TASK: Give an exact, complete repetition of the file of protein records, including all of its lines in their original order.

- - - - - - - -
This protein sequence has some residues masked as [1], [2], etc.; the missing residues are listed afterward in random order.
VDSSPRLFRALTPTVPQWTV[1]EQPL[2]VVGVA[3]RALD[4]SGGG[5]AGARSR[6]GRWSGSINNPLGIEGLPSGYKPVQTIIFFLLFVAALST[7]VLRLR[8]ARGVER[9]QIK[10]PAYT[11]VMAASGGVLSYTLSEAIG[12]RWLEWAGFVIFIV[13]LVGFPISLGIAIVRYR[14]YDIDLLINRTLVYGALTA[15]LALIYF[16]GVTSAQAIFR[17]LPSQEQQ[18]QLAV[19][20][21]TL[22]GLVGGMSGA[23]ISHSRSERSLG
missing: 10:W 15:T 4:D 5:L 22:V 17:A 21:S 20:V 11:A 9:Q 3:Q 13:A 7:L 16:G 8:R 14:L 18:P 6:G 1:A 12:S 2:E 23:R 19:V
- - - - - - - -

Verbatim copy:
This protein sequence has some residues masked as [1], [2], etc.; the missing residues are listed afterward in random order.
VDSSPRLFRALTPTVPQWTV[1]EQPL[2]VVGVA[3]RALD[4]SGGG[5]AGARSR[6]GRWSGSINNPLGIEGLPSGYKPVQTIIFFLLFVAALST[7]VLRLR[8]ARGVER[9]QIK[10]PAYT[11]VMAASGGVLSYTLSEAIG[12]RWLEWAGFVIFIV[13]LVGFPISLGIAIVRYR[14]YDIDLLINRTLVYGALTA[15]LALIYF[16]GVTSAQAIFR[17]LPSQEQQ[18]QLAV[19][20][21]TL[22]GLVGGMSGA[23]ISHSRSERSLG
missing: 10:W 15:T 4:D 5:L 22:V 17:A 21:S 20:V 11:A 9:Q 3:Q 13:A 7:L 16:G 8:R 14:L 18:P 6:G 1:A 12:S 2:E 23:R 19:V